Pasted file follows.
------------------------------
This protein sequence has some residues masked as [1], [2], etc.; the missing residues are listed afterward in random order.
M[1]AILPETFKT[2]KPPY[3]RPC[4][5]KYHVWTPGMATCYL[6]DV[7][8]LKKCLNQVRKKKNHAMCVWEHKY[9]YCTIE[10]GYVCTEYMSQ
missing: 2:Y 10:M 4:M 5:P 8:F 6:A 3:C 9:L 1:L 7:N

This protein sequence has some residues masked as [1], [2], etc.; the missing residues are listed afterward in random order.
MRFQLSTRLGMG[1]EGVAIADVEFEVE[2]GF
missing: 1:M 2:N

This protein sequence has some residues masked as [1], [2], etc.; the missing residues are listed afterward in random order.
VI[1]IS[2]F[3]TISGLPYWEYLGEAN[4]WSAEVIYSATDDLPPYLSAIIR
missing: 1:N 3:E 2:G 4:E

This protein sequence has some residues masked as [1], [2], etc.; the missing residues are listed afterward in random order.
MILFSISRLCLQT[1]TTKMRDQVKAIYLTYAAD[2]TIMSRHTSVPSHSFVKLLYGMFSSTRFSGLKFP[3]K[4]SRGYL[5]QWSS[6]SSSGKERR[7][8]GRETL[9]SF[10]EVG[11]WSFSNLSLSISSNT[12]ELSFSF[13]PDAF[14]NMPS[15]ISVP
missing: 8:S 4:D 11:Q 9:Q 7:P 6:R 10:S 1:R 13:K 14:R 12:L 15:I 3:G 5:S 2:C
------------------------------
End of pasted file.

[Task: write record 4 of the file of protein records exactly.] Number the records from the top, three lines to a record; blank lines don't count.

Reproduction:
This protein sequence has some residues masked as [1], [2], etc.; the missing residues are listed afterward in random order.
MILFSISRLCLQT[1]TTKMRDQVKAIYLTYAAD[2]TIMSRHTSVPSHSFVKLLYGMFSSTRFSGLKFP[3]K[4]SRGYL[5]QWSS[6]SSSGKERR[7][8]GRETL[9]SF[10]EVG[11]WSFSNLSLSISSNT[12]ELSFSF[13]PDAF[14]NMPS[15]ISVP
missing: 8:S 4:D 11:Q 9:Q 7:P 6:R 10:S 1:R 13:K 14:R 12:L 15:I 3:G 5:S 2:C